Dwight Evans has spent many years in Harrisburg with his hands on the levers that control the flow of state money.
In that time, the state representative and current chair of the House Appropriations Committee has been very good not only to his home city, but his home neighborhood of West Oak Lane. Millions in state dollars have flowed into Evans’ 203d District for business development, job training, education and cultural events.
Now that generosity to his base may cost Evans his clout.
As Harrisburg Democrats assess the wreckage from the mid-term elections, a group of dissident lawmakers plans to challenge Evans’ position as the top Democrat on the Appropriations Committee. The caucus elections are tomorrow. Lawmakers backing Rep. Joe Markosek, (D., Allegheny) for the spot cite Evan’s funneling of dollars to West Oak Lane as one of the reasons for their disenchantment.
But even if he survives the challenge, Evans will have lost status. The Democrats lost the majority on Nov. 2, so the best Evans can do is to be ranking Democrat on the powerful committee.
Since the caucus will have only 91 members in the new term, it will take 46 dissidents to unseat Evans.
Evans has been the Dems’ top man on the committee for 20 years. He’s confident he still will be come sundown tomorrow.
“I will be victorious come Tuesday,” Evans told WHYY/Newsworks’ Dave Davies in a recent interview.
Many in Philadelphia fear a victory for Markosek would leave Philadelphians without a strong voice in the state budget, since Republicans now control both houses of the General Assembly and the governor-elect, Tom Corbett, is from Allegheny County.
It’s a far cry from only a few years ago, when Ed Rendell was governor, Evans had power on the Appropriations panel, John Perzel led House Republicans, and Vincent Fumo was a force in the Senate.
“It’s extremely important for Philadelphia” that Evans holds onto the position, Donna Cooper said Friday. Cooper, who resigned last week as Pennsylvania’s Secretary of Policy under Rendell, added that while Evans worked for the whole Commonwealth, not just Philadelphia, he doesn’t share the animosity that upstate legislators tend to have toward the city.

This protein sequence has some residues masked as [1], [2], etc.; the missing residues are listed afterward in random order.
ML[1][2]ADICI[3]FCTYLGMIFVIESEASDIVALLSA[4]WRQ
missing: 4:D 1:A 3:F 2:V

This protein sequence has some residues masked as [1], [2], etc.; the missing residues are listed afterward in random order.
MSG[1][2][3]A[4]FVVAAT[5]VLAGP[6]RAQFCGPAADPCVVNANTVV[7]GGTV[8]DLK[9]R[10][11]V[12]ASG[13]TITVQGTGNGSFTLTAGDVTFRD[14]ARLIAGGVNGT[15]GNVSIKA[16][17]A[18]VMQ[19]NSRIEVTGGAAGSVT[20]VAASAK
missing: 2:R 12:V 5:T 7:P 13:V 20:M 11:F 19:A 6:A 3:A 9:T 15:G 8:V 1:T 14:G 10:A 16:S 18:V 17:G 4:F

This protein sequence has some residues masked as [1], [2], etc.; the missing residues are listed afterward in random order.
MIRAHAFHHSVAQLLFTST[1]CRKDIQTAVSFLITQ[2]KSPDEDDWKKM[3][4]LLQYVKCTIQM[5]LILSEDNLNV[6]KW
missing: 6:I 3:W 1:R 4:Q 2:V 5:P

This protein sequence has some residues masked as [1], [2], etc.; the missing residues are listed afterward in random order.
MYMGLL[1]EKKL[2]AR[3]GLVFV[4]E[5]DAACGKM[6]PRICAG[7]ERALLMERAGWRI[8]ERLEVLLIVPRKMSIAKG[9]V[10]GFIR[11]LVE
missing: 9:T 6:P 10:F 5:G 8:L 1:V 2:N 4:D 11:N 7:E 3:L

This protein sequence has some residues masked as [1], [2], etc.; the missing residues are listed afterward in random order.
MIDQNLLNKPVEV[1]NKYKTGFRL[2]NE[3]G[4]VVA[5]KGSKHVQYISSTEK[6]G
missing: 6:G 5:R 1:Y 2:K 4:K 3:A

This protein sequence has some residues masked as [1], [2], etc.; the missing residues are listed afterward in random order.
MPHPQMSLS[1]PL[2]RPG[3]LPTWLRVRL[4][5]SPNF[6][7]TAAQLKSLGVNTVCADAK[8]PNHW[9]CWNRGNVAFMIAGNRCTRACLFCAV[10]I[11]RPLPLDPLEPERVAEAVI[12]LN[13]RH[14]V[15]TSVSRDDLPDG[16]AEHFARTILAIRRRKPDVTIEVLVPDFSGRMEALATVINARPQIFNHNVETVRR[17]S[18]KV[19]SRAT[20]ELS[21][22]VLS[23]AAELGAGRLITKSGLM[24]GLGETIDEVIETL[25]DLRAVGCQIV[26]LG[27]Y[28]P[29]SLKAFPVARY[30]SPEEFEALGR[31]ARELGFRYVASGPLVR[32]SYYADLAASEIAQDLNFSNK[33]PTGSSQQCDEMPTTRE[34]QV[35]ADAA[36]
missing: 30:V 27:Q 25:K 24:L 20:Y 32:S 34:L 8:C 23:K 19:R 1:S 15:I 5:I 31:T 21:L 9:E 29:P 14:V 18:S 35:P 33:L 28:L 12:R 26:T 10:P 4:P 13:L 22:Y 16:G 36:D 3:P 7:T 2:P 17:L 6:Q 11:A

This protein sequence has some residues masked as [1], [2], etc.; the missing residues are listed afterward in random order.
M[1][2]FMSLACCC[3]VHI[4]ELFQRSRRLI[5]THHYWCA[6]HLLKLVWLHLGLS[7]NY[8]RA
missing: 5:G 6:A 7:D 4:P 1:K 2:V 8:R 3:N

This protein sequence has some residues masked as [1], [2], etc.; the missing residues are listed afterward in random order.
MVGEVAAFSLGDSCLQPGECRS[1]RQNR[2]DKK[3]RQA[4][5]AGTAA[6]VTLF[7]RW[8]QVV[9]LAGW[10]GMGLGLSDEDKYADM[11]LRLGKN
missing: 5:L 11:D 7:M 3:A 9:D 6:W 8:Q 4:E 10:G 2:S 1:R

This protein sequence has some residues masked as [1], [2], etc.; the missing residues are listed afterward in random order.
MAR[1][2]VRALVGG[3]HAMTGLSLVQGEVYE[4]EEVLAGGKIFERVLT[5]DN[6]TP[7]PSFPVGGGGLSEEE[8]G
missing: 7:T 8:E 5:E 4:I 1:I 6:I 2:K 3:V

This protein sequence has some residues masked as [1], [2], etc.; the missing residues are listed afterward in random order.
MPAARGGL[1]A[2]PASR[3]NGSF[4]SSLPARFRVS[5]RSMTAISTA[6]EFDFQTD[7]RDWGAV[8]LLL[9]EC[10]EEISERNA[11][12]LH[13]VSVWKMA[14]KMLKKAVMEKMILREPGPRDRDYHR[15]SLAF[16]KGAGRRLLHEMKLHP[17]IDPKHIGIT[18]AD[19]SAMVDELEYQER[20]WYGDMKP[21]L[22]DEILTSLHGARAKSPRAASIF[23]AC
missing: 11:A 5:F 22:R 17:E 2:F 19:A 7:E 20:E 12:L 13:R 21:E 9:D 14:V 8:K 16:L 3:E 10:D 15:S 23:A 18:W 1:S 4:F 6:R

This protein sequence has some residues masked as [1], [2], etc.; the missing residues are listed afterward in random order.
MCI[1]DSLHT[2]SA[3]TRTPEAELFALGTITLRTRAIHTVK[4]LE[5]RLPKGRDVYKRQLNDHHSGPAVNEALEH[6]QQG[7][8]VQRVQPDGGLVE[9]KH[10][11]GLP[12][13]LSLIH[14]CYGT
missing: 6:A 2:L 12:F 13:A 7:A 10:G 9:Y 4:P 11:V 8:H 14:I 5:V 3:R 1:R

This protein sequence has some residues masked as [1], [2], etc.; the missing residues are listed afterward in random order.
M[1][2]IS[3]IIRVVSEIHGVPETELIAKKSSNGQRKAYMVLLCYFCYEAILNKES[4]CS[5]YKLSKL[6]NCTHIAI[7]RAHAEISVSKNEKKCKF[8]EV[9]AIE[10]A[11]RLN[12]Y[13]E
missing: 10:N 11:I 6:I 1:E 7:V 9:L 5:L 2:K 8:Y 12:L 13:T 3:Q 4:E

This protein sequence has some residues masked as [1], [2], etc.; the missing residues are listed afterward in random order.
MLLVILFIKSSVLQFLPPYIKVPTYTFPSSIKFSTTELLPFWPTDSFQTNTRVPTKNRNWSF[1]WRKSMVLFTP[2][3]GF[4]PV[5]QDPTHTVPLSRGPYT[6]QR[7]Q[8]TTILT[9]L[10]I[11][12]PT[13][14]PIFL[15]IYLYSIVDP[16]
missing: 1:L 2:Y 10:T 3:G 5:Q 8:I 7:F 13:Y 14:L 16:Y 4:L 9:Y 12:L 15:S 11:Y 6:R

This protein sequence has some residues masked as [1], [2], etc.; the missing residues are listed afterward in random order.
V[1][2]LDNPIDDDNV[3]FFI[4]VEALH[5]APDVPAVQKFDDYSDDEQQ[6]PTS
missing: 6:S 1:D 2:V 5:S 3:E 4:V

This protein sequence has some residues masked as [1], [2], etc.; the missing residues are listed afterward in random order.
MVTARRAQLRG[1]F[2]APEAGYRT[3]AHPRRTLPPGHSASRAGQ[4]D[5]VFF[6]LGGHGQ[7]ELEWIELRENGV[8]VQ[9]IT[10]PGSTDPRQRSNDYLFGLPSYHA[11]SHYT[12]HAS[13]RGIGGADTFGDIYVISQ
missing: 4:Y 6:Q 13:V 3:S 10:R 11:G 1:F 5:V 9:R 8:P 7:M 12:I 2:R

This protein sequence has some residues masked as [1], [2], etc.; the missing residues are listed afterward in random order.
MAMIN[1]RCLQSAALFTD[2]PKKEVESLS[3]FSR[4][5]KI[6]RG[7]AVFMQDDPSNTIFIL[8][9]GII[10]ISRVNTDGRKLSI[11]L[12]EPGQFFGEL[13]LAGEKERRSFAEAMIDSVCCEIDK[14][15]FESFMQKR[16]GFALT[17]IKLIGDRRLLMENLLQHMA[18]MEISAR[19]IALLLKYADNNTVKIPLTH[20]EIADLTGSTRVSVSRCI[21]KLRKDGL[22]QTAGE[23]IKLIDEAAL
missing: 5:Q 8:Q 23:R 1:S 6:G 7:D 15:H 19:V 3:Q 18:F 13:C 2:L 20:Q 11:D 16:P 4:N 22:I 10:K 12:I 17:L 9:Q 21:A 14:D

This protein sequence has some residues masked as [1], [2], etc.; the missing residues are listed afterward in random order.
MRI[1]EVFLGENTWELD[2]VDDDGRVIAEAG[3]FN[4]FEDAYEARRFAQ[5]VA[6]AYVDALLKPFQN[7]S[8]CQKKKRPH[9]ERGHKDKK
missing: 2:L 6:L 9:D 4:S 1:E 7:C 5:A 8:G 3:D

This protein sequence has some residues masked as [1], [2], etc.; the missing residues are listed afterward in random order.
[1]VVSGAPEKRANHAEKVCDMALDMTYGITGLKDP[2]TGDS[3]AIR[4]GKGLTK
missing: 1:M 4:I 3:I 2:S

In speaking with WHYY/NewsWorks’ Davies, Evans said that in his years in Harrisburg he’s shown an ability to work well with Republican governors such as Dick Thornburgh and Tom Ridge.
“[Evans] is a very effective leader, and the House Dems would be well-served by holding onto him,” Cooper added.
A particularly strong champion for West Oak Lane, Evans has channeled millions of tax dollars to the Ogontz Avenue Revitalization Corp. and the West Oak Lane Jazz Festival.
He also spearheaded the Fresh Food Finance Initiative. Managed by the Food Trust, the Reinvestment Fund and the Greater Philadelphia Urban Affairs Coalition, the program, which has now gone national thanks to attention from First Lady Michelle Obama, is designed to bring supermarkets and grocery stores to underserved communities across Pennsylvania.
“Dwight Evans is a strong champion statewide” for healthy food and access to it, Food Trust Deputy Director John Weidman said. Weidman called Evans a visionary for helping rural and urban areas get better access to fresh food.
Despite the national recognition and a loyal constituency in Philadelphia, Evans may still be odd man out in the new political climate.
But Zack Stalberg, president and CEO of the Committee of Seventy, is optimistic.
“I think he’s got a good chance of surviving,” Stalberg said of Evans. “He’s a savvy politician who knows the ways of Harrisburg.”